Many renters forgo getting renters insurance expecting coverage to be too expensive or because they wrongly belie that their landlord’s insurance policy will cover any damage to their personal belongings. Unfortunately, many renters don’t realize their error until they are faced with a disaster.

While you likely know that you cannot get coverage on your stuff after a disaster has occurred, many renters do not realize that the risk of an imminent disaster can prevent them from obtaining a policy. According to Policy Genuis, a moratorium is when an insurance company stops issuing and updating policies because of an impending disaster or weather event — this is the reason why you can’t get or update home insurance before a hurricane. Unfortunately, this same issue holds true for renters in need of protection. If your belongings are at risk because of a nearby wildfire or an impending weather event, you are likely unable to get coverage. If you have an existing renters insurance policy, but would like to update or extend your coverage, a moratorium will prevent that as well.

What Should You Do When Facing an Insurance Moratorium? 

Renters insurance moratoriums help insurance companies offset the financial risk of insuring homes in disaster-prone areas by not allowing renters to buy or extend coverage based on the presence of fires, or the weather forecast. The best way to guarantee protection in the event of a disaster is to get coverage before one occurs. Since a renters insurance policy’s monthly fee is nominal, there is no reason to wait to purchase a policy. Many disasters are seasonal (think wildfire season or hurricane season), and it is very important that you do not wait until this time to seek coverage. If you do, you could face a moratorium and have little or no options.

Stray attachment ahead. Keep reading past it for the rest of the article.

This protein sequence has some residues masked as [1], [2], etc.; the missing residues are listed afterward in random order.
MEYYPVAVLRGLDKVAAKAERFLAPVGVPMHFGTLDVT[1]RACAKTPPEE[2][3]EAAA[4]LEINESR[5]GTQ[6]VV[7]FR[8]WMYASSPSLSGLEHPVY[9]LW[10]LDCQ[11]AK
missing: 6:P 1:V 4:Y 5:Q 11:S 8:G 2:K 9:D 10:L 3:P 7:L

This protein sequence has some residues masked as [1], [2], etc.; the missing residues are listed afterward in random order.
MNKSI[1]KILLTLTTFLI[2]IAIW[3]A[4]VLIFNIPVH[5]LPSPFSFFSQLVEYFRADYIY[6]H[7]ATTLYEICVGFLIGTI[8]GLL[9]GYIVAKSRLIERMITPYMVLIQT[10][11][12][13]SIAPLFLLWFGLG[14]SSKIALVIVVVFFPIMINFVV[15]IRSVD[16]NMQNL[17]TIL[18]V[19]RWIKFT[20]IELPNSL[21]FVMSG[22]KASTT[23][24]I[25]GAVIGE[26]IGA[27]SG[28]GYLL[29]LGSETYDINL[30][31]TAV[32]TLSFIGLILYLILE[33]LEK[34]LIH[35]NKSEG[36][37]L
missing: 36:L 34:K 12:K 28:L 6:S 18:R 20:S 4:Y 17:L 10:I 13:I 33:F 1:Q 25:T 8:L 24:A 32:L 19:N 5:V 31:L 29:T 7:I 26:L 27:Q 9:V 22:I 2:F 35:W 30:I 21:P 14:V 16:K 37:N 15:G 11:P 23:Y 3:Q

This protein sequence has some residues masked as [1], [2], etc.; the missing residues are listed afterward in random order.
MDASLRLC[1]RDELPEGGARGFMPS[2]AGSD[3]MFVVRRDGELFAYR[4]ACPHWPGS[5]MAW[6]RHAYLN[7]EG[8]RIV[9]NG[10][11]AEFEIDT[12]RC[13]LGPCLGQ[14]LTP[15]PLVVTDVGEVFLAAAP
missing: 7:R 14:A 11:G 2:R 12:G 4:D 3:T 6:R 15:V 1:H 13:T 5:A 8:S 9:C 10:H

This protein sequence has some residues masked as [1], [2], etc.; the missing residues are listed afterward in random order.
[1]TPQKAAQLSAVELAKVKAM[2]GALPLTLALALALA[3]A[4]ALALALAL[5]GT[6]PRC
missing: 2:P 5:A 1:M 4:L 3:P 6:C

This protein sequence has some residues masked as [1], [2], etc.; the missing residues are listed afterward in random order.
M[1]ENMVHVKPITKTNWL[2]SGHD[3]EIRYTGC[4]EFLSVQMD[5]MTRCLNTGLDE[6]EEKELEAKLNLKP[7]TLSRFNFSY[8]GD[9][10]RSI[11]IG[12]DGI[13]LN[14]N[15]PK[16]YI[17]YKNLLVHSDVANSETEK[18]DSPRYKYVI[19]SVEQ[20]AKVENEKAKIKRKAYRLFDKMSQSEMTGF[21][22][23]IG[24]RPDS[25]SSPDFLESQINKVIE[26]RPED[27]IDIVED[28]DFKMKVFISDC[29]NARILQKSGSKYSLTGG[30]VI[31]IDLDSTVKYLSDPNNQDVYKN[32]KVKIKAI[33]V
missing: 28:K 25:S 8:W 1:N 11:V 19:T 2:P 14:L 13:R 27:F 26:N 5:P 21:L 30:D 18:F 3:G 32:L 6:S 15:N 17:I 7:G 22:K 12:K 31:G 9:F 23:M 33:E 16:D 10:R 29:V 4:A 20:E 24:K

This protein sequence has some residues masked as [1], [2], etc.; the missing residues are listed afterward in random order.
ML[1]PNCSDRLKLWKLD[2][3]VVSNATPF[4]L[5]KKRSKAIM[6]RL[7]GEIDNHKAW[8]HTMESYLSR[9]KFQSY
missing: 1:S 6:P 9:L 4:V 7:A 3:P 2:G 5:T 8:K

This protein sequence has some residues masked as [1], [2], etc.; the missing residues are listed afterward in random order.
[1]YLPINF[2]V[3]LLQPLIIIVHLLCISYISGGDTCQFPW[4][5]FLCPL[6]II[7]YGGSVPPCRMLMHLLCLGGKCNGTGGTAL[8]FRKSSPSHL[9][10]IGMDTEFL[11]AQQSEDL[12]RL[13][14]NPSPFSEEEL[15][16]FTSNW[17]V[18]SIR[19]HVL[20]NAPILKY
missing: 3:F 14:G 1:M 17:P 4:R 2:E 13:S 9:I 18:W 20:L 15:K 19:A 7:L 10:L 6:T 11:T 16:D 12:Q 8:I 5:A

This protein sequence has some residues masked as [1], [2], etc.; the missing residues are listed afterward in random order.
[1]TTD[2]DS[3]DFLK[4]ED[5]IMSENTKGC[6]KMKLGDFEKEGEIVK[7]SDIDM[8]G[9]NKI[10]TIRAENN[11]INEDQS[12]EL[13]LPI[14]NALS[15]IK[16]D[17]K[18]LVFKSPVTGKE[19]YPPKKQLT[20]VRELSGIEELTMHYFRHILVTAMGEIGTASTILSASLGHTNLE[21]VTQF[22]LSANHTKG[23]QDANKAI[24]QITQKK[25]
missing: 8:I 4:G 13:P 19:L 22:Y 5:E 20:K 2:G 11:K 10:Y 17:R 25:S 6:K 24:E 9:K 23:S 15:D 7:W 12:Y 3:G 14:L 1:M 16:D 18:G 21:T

Keep in mind, however, that insurance moratoriums are put in place as a matter of company policy and are not issued at a statewide or industry level. This means that moratoriums decisions are made on a company-by-company basis, and there is always a chance that you can find a company not enforcing a moratorium for your area. While this is unlikely, if you find yourself in a situation where you need coverage, it can be worth looking into all of your options.